10. Did the site deliver on my expectations? – Overall, the experience on JustGiving Crowdfunding feels simple and intuitive. However, I do feel that the site can do better in guiding people through the process, explaining exactly what needs to be done (and why) in order to raise funds for one’s social projects. For example, platforms like Kickstarter and RocketHub do this pretty well. Also, JustGiving Crowdfunding’s site feels a bit light with respect to two things. Firstly, the social aspect involved in raising funds for projects, really creating a community around certain projects – LinkedIn  and Crowdcube (see Fig. 16 below) are doing this pretty successfully. Secondly, I believe thatJustGiving Crowdfunding can do more to encourage people to find and explore new projects or organisations to which one can pledge money.  Buzzbnk are doing this well and there are other non competitive examples such as Meetup.com which is a great example of a business enabling discovery in a smart way.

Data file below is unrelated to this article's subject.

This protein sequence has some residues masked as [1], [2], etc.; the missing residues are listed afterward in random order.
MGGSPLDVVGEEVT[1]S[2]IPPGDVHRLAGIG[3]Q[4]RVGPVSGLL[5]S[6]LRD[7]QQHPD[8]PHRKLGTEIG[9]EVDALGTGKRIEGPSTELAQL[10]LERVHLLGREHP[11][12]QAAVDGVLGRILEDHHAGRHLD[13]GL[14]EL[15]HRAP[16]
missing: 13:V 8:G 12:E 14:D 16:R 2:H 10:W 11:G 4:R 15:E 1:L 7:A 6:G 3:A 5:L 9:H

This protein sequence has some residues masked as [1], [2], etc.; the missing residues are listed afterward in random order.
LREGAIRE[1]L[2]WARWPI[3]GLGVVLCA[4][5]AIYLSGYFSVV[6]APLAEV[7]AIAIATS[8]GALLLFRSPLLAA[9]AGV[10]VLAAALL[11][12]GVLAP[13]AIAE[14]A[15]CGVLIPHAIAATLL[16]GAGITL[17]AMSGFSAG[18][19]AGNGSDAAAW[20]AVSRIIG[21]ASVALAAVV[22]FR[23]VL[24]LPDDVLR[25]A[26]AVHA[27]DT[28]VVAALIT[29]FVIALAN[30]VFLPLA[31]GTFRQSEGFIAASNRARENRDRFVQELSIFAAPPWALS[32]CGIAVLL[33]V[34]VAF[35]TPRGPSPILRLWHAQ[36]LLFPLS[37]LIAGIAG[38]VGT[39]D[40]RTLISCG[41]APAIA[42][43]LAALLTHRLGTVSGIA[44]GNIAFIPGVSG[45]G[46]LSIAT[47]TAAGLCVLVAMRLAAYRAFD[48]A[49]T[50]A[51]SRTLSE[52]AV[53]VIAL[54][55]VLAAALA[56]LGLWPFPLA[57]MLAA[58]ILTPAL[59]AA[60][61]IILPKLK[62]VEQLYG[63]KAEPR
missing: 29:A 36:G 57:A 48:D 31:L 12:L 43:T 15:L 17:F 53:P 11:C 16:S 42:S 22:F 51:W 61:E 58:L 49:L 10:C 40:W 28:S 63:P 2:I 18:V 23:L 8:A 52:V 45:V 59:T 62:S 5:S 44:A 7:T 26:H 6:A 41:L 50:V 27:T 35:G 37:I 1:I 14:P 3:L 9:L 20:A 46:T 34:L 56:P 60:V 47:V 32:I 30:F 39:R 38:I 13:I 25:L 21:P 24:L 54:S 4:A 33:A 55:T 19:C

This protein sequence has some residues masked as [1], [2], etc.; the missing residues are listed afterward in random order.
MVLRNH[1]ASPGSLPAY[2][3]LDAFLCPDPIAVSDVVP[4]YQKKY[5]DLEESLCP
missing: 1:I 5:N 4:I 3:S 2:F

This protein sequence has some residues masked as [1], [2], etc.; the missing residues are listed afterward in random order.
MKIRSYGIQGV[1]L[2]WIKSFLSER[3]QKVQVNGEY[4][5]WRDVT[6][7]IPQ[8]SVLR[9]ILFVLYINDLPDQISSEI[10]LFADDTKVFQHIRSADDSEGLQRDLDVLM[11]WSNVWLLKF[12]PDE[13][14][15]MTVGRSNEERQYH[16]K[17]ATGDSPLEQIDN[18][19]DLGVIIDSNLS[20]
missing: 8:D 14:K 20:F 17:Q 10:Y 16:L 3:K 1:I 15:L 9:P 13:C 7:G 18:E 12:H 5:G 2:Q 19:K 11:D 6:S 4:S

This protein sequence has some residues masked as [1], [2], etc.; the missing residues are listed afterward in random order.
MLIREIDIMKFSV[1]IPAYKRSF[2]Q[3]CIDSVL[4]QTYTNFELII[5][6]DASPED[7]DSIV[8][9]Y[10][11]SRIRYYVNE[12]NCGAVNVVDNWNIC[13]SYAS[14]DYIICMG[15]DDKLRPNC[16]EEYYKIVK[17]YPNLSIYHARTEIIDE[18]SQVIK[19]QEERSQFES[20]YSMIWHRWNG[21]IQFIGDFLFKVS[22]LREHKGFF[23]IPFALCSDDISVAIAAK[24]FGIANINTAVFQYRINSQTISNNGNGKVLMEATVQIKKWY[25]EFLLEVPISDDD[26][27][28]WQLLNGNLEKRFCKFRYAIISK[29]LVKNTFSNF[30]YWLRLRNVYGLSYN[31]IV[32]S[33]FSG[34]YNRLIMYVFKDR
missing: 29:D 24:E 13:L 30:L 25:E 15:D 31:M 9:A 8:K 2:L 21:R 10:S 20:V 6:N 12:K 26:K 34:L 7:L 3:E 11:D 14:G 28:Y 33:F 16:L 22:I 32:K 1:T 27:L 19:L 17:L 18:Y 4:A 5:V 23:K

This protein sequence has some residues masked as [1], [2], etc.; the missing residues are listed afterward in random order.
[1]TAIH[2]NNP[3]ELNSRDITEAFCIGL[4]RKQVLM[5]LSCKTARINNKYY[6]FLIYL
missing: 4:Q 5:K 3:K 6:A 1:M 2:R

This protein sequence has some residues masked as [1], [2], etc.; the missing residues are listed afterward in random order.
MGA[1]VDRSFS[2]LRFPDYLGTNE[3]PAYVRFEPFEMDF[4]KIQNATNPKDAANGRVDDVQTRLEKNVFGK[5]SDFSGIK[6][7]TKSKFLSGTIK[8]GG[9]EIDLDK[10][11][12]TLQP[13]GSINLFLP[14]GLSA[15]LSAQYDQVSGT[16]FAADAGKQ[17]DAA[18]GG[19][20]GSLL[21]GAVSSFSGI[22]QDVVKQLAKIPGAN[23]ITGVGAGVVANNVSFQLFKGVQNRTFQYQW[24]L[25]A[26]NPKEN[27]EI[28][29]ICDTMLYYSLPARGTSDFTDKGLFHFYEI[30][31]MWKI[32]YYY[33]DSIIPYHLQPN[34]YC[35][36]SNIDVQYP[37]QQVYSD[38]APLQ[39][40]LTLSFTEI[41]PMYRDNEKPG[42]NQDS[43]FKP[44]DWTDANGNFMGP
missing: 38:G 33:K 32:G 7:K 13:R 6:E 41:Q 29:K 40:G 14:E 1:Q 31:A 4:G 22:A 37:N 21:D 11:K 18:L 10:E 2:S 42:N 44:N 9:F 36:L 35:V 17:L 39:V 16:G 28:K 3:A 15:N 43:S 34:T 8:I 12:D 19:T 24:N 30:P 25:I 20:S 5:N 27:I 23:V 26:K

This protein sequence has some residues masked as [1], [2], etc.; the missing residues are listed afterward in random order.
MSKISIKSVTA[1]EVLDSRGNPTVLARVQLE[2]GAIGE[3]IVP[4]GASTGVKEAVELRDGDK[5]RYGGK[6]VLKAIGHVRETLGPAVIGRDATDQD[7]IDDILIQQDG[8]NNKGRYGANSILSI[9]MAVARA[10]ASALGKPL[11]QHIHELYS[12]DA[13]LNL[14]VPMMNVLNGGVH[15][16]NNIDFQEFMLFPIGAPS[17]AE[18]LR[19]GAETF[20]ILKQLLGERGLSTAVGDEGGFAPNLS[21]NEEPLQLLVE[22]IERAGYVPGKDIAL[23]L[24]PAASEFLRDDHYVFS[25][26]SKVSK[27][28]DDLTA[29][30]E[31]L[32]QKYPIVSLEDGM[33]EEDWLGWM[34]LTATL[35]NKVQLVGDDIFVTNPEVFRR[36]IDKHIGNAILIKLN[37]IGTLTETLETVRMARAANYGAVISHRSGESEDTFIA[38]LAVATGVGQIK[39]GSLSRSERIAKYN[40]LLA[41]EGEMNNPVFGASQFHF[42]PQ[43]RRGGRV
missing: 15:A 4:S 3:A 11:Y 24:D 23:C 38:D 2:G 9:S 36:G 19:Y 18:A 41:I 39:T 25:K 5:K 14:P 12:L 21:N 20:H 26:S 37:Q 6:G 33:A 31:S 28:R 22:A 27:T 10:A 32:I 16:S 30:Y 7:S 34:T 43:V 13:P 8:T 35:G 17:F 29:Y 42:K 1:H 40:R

Fig. 1 – Screenshot of the steps involved in raising funds through https://crowdfunding.justgiving.com/

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Fig. 2 – Screenshot of the explanation of the benefits of using JustGiving Crowdfunding to raise money for projects 

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Fig. 3 –  Screenshot of the “Raise money” button on JustGiving Crowdfunding’s homepage

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Fig. 4 – Screenshot of JustGiving’s “Create Page” form – Unclear progress bar